Center schoolhouse on the move
Lincolnville — A group of volunteers gathered at the site of the Lincolnville Center School house to begin the process of moving the 19th century building to its new site on the opposite side of Route 52.
The antique building will realize a new chapter. Now owned by the Lincolnville Historical Society, the building will house the fledgling Lincolnville Community Library. On Saturday, Oct. 27, volunteers will move the building using man power and ingenuity.
Lincolnville Boat Club purchased both the central school house and the neighboring old fire station garage buildings from the town in late fall 2011 after both structures sat unoccupied for approximately a year following the construction of the new Lincolnville Fire Station. The town sold the buildings and the property to the organization for $40,000. Though the Lincolnville Boat Club utilizes a shed area at the back of the former one-room school house — which closed in 1947 — the space has sat largely unused. Earlier this year the Lincolnville Boat Club offered the schoolhouse building to Lincolnville Historical Society with a unique catch — that it be moved directly across to the street to the town-owned property where Dean and Eugley service station used to sit.
On Oct. 8, representatives from Lincolnville Historical Society and Lincolnville Boat Club met at Whale's Tooth Pub for a closing of sorts. The boat club agreed to sell the school house building to the historical society for $1, and the deal was finalized with a toast. The following day, the Lincolnville Board of Selectmen agreed to lease the former Dean and Eugley site to the historical society for 20 years at no cost.
Through numerous fundraisers Lincolnville Historical Society President Diane O'Brien said volunteers raised more than $13,000 for the move and subsequent expenses. Viking and Rankin's Hardware have both donated materials including lumber and shingles.
O'Brien previously said the Dean and Eugley site received many evaluations by the Department of Environmental Protection and is considered usable — on the contingency no soil is disturbed on the contaminated site. She said a foundation will be poured atop the slab by mid-October. A telephone wire will also have to be raised; O'Brien said the present wire is 17 feet from the ground and the building is 26 feet tall. There is not enough slack in the line to maneuver underneath, she explained, so a taller phone poll is slated to be installed prior to the move. Additionally, Arborists Chris Gardiner and Bob Bateman donated their services to remove several trees impeding the project.
On Oct. 10, a group of about a dozen men and women were on the site of the school house, which weighs an estimated 25,000 pounds and measures 850 square feet. In preparation for the move the interior was braced with a crosshatching of lumber and a track, made of railroad ties, was created to aid in moving the building forward. Pipes placed beneath the building allowed it to slowly roll forward. O'Brien said the move was a test of sorts, a dry run in anticipation of the bigger journey.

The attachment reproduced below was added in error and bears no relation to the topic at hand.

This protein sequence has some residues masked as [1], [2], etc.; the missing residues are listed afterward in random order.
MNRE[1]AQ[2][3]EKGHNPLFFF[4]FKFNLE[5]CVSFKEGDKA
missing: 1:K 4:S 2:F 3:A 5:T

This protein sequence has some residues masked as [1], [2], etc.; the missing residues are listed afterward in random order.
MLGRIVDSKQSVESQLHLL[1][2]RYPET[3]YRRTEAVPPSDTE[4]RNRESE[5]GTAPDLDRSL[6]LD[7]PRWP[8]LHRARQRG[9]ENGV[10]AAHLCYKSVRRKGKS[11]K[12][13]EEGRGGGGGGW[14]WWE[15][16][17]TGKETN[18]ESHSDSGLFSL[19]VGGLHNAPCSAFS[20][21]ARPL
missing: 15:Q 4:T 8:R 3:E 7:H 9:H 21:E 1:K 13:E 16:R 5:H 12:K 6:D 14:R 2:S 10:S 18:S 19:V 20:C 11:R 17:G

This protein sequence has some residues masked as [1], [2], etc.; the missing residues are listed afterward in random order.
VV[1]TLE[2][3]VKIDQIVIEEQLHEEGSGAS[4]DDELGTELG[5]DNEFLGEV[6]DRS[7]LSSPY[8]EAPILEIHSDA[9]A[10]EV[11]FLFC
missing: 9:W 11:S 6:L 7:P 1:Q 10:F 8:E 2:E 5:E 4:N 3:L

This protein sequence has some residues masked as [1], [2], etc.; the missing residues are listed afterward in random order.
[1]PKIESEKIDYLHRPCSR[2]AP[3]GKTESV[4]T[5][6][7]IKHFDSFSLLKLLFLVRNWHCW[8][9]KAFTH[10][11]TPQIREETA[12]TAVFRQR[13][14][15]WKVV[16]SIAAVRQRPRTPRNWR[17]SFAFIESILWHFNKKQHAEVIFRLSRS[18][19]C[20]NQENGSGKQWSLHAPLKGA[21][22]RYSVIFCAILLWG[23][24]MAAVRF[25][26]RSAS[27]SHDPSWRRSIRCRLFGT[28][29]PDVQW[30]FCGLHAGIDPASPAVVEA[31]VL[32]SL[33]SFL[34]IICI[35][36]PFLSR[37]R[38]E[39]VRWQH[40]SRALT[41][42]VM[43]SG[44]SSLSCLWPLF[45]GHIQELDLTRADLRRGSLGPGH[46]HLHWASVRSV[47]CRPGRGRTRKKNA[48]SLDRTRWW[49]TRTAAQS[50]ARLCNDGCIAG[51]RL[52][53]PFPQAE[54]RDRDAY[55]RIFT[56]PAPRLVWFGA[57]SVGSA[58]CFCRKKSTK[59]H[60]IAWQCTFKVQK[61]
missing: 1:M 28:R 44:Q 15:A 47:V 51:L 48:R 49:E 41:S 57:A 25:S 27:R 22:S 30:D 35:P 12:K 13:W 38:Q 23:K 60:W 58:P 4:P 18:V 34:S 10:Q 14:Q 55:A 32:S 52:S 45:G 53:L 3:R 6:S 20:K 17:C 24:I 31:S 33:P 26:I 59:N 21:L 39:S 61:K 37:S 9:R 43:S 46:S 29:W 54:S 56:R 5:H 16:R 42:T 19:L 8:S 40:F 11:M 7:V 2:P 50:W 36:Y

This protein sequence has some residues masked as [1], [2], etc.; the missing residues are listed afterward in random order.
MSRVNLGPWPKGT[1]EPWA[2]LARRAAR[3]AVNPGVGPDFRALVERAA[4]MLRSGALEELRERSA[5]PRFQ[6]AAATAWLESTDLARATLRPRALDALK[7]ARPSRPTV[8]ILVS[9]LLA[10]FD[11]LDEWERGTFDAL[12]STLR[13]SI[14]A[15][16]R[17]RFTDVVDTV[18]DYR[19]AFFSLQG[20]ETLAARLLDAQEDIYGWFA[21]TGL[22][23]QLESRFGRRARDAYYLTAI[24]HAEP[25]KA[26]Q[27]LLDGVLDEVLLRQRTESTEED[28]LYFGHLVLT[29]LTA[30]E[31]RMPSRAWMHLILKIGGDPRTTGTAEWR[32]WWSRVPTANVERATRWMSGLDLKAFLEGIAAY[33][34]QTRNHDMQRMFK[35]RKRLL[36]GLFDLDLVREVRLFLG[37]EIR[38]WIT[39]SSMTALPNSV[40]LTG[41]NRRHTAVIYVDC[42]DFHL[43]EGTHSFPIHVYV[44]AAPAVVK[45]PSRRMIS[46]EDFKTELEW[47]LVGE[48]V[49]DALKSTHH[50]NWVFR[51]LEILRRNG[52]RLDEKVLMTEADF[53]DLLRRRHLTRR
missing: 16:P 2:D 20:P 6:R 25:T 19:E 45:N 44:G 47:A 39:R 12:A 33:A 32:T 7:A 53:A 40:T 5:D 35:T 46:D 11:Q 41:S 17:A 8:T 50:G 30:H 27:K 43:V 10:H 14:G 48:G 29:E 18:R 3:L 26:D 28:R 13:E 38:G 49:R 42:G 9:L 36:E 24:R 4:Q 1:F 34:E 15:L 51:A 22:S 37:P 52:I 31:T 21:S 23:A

As the group readied to attempt to move the building, Paul Cartwright was stationed at the rear of a Ford Ranger truck with a come-along tool attached to the rear trailer hitch. As Cartwright cranked the come-along — a hand-crank cable pulling device — others dispersed inside the building and began to push the walls and lumber braces. After a few false starts — and subsequent adjustments — the building began to move in steady increments, with a line of volunteers pushing from the back. Within about 30 minutes the school house and shed were separated.
O'Brien said the library committee will be responsible for designing the interior of the building. Lincolnville Historical Society members also envision utilizing a portion of the lot as an open air museum where larger historical artifacts such as antique farm implements might be displayed in three-walled sheds. The idea of adding raised gardens and native plantings has been discussed, plumbing logistics are also a topic of discussion.
O'Brien said the process will begin at 9 a.m. on Oct. 27. Spectators are welcome and will be asked to observe from a "cordoned-off area," volunteers will be needed to pull the building, and they will sign a waver to participate. Though there could be easier means to move the structure, O'Brien said the effort is symbolic.
"We like the idea of pulling it," she explained. She noted that a video she saw of a barn moving in Nebraska during the 1980s was "the inspiration for this crazy idea."
O'Brien said the first order of business after today is fulfilling an obligation to secure the shed — once an auto paint shop and garage — as a contingency of the sale from the boat club. She said that work will likely happen with the next week or two, before the school house building is moved from the lot completely. Additionally a general contractor will be hired to oversee the work, though much of it will be executed by volunteers.
The move is just the beginning, O'Brien said. Renovations including flooring and restoring the historic facade are among major projects that she said could be completed before the snow flies. Additional fundraising will commence as well, she added.
"Ideally we'll get it onto the foundation that day," she said.
Courier Publications reporter Jenna Lookner can be reached at 236-8511 or by email at firstname.lastname@example.org.